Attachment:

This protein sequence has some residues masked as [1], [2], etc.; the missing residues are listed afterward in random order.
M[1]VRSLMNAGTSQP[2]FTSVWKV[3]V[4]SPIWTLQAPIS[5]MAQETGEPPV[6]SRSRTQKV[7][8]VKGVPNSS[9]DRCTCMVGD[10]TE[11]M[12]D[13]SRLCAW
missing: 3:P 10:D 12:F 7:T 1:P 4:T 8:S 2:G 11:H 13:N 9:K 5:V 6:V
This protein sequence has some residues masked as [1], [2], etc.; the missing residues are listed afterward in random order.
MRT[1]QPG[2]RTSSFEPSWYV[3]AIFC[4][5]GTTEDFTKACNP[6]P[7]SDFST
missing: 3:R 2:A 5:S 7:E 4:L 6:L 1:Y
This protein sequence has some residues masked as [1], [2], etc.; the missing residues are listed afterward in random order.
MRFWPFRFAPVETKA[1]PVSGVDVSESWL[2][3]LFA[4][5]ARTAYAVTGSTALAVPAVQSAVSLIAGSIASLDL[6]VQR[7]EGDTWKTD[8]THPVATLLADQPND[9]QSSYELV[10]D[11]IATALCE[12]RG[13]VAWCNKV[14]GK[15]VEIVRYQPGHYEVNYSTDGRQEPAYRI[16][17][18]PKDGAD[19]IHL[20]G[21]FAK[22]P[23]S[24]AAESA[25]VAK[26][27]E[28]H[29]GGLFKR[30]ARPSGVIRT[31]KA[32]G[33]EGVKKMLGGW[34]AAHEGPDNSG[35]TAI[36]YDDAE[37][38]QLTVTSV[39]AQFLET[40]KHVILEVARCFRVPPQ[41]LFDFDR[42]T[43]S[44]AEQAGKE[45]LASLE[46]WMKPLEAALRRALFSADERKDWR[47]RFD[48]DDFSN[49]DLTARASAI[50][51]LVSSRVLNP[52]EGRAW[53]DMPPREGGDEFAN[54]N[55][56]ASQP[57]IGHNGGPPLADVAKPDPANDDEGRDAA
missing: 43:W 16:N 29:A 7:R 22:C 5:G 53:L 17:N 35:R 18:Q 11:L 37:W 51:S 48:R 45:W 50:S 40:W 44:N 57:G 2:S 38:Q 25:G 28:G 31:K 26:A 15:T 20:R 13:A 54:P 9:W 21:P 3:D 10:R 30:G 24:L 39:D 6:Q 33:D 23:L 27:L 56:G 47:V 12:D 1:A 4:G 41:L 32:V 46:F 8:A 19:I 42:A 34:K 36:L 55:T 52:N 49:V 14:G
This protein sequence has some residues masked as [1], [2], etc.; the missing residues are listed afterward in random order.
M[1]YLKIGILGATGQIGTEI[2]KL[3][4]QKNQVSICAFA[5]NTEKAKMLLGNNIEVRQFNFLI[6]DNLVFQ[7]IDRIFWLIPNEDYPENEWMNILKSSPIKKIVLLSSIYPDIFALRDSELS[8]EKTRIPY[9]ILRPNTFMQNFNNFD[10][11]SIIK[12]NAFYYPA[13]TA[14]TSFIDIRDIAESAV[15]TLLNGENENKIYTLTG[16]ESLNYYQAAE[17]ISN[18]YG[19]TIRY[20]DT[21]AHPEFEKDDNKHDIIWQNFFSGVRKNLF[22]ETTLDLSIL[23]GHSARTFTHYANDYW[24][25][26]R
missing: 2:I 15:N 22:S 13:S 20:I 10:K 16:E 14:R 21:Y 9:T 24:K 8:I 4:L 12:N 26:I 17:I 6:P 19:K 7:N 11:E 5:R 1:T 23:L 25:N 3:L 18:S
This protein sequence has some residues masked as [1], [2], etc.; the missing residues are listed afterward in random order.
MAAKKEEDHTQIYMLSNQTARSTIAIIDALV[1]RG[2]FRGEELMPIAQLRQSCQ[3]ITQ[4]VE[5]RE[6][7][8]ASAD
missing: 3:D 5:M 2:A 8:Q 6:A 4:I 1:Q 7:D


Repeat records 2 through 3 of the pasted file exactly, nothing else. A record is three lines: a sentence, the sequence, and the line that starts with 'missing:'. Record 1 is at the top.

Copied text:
This protein sequence has some residues masked as [1], [2], etc.; the missing residues are listed afterward in random order.
MRT[1]QPG[2]RTSSFEPSWYV[3]AIFC[4][5]GTTEDFTKACNP[6]P[7]SDFST
missing: 3:R 2:A 5:S 7:E 4:L 6:L 1:Y
This protein sequence has some residues masked as [1], [2], etc.; the missing residues are listed afterward in random order.
MRFWPFRFAPVETKA[1]PVSGVDVSESWL[2][3]LFA[4][5]ARTAYAVTGSTALAVPAVQSAVSLIAGSIASLDL[6]VQR[7]EGDTWKTD[8]THPVATLLADQPND[9]QSSYELV[10]D[11]IATALCE[12]RG[13]VAWCNKV[14]GK[15]VEIVRYQPGHYEVNYSTDGRQEPAYRI[16][17][18]PKDGAD[19]IHL[20]G[21]FAK[22]P[23]S[24]AAESA[25]VAK[26][27]E[28]H[29]GGLFKR[30]ARPSGVIRT[31]KA[32]G[33]EGVKKMLGGW[34]AAHEGPDNSG[35]TAI[36]YDDAE[37][38]QLTVTSV[39]AQFLET[40]KHVILEVARCFRVPPQ[41]LFDFDR[42]T[43]S[44]AEQAGKE[45]LASLE[46]WMKPLEAALRRALFSADERKDWR[47]RFD[48]DDFSN[49]DLTARASAI[50][51]LVSSRVLNP[52]EGRAW[53]DMPPREGGDEFAN[54]N[55][56]ASQP[57]IGHNGGPPLADVAKPDPANDDEGRDAA
missing: 43:W 16:N 29:A 7:R 22:C 5:G 53:L 17:N 35:R 18:Q 11:L 37:W 51:S 48:R 45:W 50:S 40:W 44:N 57:G 2:S 38:Q 25:G 28:G 31:K 26:A 15:T 20:R 13:A 54:P 9:W 21:P 3:D 10:R 30:G 24:L 39:D 6:Q 33:D 23:L 27:L 56:G 47:V 12:D 1:A 4:G 41:L 32:V 46:F 8:A 19:I 42:A 34:K 36:L 55:T 52:N 49:V 14:G